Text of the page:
I think that when you take this film seriously you'll end up hating it. It has so much tongue in cheek and cheese in it (tongue in cheese??), that it is hard to really take seriously. Not that it matters, because it is so much fun. The premise works, the corny one liners are hilarious and it just ambles along at a pleasant pace, never outstaying its welcome.
And the fist fight scene is just one of the best things ever put on film.
Hadn't watched this in years. It's still hilarious and transgressive but I forgot that it meanders a little halfway through the second act and loses some momentum.
Best movie brawl ever?
An incredibly perplexing movie. The Orwellian concept was perfectly suited to a director of Carpenter's singular talents, but its execution leaves much to be desired. The effects are atrocious, especially when compared to those in stronger Carpenter efforts like The Thing, and the decision to cast professional wrestler Roddy Piper as the blue collar hero Nada was bizarre.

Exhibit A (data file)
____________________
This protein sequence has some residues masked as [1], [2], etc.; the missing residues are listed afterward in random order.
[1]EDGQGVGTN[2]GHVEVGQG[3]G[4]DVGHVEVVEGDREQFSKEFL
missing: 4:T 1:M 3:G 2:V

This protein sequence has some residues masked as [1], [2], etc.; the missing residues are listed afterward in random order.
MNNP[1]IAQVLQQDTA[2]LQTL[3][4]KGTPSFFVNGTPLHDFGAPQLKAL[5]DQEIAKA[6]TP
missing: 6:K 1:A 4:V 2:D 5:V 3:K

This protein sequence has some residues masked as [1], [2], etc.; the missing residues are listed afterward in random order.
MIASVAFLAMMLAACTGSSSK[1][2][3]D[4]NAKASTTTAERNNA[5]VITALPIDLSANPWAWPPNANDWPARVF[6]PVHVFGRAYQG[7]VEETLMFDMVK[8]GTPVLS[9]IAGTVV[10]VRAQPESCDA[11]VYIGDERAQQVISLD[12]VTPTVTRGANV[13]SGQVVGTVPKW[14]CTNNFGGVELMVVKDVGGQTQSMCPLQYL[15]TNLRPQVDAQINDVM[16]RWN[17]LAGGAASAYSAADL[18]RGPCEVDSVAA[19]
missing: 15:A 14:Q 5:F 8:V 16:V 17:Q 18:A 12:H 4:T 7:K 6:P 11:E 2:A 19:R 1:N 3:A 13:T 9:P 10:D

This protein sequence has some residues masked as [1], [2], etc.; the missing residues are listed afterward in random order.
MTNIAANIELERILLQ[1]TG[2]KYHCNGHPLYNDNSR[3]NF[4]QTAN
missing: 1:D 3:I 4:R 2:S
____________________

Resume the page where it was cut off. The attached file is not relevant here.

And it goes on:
On the nose? This film lives on the nose. But for all the B-movie credentials dialled up to 11, this is fun, with the best bit of fisticuffs on celluloid.
They Live is at times totally absurd (the bubblegum line, for example, which I’ve never thought was all that funny), but its central revelation is masterful, melding the film’s political satire with its good old-fashioned alien invasion narrative. You laugh when those cartoonish bug-eyed aliens pronounce their capitalistic agenda – think about that; in what other movies do aliens want to harvest Mother Earth's monetary instead of horticultural resources? – but behind the ridiculous one-liners and the shootouts and the spectacularly elongated fight scene is a genuine frustration. I wish more movies ballasted such absurdity with sincerity.
Thumbs Up: The concept is genius and all of the effects - from the matte-painting skyline to the monster make-up - look awesome. I wanted to love this movie so damn much.